Relatively Speaking (review)

Relatively SpeakingRelatively Speaking
Relatively Speaking

This article contains affiliate links. We may earn a small commission on items purchased through this article, but that does not affect our editorial judgement.

Alan Ayckbourn’s 1967 comedy Relatively Speaking is meandering its way to the West End via a shortish run in the provinces and last night it pitched up for a week at Milton Keynes Theatre.

The elderly first night audience got as much fun staring at the drop curtain, which displayed a ‘60s Ordinance Survey map of the Home Counties, as they did out of this quaintly old fashioned period piece.

There have been some fantastic revivals of Ayckbourn’s work in recent years but this is one of the weakest and most disappointing productions. It may prove a success in the shires but I can’t see it holding muster in the capital.

Hide Ad
Hide Ad

There were plenty of laugh-out-loud moments but that probably had more to do with the age of the audience than it did with the quality of the story.

Set in the swinging ‘60s, groovy girl about town Ginny is juggling a hectic love life that includes a naïve (though handsomely built) new beau, Greg, and at least one married man old enough to be her father.

After a pretty slow opener, in Ginny’s shabby London flat, the action moves to The Chilterns and the four-bed exec style home of a middle aged couple Sheila and Philip.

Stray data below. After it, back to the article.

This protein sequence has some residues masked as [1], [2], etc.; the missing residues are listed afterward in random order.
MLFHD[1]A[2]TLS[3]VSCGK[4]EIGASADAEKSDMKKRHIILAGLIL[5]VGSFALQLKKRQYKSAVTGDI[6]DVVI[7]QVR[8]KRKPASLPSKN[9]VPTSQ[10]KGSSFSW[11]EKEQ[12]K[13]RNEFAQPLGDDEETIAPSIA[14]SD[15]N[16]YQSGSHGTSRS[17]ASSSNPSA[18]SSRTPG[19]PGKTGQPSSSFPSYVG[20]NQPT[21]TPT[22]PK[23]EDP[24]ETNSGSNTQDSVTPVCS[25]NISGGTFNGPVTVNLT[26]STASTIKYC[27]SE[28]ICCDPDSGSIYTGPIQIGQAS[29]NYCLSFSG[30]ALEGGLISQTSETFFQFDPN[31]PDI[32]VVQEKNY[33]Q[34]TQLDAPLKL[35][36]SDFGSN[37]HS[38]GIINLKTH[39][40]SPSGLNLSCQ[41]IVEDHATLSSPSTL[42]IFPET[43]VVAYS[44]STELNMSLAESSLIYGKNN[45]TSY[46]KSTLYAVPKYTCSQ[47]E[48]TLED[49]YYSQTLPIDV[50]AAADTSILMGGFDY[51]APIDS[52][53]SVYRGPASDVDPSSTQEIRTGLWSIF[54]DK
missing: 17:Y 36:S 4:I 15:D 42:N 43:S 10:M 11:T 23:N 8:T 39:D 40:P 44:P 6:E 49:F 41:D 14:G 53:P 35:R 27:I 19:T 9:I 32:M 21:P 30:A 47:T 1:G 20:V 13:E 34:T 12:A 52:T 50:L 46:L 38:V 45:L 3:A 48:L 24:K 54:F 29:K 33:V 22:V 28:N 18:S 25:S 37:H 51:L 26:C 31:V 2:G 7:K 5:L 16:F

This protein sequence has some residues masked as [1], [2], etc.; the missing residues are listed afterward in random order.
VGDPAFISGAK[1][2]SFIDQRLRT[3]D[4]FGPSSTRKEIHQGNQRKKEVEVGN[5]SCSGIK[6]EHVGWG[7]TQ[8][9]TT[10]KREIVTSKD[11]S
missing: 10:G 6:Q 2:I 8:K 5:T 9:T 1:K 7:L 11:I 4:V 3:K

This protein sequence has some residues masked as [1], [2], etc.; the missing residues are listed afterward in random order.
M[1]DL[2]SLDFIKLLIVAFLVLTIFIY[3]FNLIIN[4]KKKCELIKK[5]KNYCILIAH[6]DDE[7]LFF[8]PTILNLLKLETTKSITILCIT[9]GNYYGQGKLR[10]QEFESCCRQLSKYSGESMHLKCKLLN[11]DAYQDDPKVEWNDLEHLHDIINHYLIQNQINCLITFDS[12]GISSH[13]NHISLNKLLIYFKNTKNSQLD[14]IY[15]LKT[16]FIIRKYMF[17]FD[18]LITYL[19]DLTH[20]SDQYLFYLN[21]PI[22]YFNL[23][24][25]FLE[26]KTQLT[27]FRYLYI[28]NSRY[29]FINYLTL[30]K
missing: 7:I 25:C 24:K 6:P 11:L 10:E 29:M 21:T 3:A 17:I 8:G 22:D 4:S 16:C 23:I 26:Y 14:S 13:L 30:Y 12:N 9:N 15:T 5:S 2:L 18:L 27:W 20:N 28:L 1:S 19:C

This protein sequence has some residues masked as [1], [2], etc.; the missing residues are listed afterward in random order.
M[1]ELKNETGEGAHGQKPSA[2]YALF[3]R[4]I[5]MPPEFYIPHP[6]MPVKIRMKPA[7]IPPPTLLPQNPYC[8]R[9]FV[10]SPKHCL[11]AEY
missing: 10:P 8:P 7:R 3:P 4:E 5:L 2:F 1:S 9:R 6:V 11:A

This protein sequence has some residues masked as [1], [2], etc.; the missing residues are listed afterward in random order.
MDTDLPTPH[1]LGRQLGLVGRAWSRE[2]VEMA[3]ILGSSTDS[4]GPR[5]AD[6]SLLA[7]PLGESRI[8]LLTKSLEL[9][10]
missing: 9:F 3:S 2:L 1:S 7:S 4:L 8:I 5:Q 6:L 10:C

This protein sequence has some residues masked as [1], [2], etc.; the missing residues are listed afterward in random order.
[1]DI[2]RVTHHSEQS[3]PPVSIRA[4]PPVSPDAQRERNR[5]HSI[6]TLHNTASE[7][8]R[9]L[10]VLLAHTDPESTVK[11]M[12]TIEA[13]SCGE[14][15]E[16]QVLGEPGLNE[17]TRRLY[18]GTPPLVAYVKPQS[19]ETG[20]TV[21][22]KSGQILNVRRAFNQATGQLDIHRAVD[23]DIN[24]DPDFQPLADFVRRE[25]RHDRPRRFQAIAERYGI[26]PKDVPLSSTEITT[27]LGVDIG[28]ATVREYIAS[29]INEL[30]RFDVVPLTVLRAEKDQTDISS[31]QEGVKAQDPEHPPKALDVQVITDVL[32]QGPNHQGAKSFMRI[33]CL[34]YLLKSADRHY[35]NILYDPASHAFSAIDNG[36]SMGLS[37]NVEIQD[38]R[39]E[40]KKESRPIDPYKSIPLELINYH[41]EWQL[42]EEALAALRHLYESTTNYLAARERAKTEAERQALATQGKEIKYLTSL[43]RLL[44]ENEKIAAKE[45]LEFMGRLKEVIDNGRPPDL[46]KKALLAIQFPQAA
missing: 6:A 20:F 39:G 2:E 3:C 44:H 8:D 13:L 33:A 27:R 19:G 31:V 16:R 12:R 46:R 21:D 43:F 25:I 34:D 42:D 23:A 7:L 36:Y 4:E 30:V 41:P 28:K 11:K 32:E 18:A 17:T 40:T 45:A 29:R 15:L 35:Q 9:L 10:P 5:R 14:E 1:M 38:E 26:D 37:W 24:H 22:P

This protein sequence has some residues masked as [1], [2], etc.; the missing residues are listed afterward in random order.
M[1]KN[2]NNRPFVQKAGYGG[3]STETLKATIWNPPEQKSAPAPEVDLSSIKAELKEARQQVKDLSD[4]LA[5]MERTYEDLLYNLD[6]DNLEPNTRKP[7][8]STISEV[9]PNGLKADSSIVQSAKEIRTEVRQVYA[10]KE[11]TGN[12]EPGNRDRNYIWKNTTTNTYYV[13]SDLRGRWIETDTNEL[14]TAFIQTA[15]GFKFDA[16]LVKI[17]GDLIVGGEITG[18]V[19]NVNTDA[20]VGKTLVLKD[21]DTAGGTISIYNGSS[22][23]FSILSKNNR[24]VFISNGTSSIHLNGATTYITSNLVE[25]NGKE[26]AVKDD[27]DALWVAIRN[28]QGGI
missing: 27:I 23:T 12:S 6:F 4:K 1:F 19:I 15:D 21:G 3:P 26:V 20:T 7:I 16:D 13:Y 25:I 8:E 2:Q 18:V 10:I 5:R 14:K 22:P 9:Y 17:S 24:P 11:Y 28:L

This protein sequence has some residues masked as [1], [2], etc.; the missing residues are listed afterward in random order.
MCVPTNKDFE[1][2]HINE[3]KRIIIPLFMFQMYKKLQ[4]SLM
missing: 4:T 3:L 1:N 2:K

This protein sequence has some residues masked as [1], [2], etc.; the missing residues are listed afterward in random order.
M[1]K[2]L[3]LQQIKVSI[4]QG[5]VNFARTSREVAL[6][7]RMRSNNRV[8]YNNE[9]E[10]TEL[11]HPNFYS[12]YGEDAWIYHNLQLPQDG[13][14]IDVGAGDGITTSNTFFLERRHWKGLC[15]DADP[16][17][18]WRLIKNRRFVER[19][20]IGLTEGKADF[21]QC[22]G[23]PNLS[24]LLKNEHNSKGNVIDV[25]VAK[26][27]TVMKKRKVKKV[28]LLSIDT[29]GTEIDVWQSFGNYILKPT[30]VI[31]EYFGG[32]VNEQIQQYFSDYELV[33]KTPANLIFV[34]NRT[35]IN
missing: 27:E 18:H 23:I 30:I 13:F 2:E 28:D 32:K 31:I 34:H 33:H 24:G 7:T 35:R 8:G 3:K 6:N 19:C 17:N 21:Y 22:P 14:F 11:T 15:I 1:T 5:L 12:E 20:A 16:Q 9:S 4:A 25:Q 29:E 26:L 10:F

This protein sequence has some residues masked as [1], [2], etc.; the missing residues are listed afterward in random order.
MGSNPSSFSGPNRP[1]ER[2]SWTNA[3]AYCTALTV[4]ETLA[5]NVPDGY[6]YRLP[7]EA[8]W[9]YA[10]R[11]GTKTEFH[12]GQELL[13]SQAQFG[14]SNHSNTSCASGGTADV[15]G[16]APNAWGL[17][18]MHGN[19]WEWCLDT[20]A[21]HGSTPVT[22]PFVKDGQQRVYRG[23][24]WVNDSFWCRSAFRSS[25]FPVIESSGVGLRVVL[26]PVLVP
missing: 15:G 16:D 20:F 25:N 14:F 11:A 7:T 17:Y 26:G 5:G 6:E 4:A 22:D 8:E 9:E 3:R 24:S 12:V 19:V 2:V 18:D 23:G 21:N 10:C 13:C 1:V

There follows a comedy of farce, mistaken identities, and general confusion told in half, unfinished, sentences as the relationship between the foursome slowly unravels.

Hide Ad
Hide Ad

Back in the day it would have been clever and slick but this creaking sitcom is showing its age and the audience had got to the denouement way ahead of the final curtain.

What saves it from being ordinary is the casting of stage veteran Jonathan Coy as Philip and the lovely Felicity Kendal as his quite dotty wife Sheila. Both give effortless lessons to the two younger actors – Kara Tointon and Max Bennett – in the art of comedy and timing.

Sheila spends most of the play serving up drinks and striving to be the perfect suburban Stepford Wife to accompany the manicured lawns and idyllic setting of their luxury idyll.

But there’s more than a few weeds in her long-standing relationship with a boor of a husband who has tired of her. The problem is that it’s hard to dislike Coy in whatever he appears in and Ayckbourn also appears to have more than a grudging admiration for Philip’s duplicity.

Hide Ad
Hide Ad

Kendal is simply marvellous as the doting wife. She wears the expression of a rabbit caught in the headlights and drifts in and out of scenes catching part explanations to things which she fails to fully comprehend.

Bennett shows off his well-toned derriere during the opening which caused a few blue rinses in the audience to reach for their heart pills. He settled well into the role of the hapless Max once he had the seniors on stage.

The weak link is Kara Tointon who thinks that a successful comic performance comes from pulling a few exaggerated faces and constantly fiddling with her awful wig.

Relatively Speaking runs until Saturday. For tickets call the box office 0844 871 7652 or go online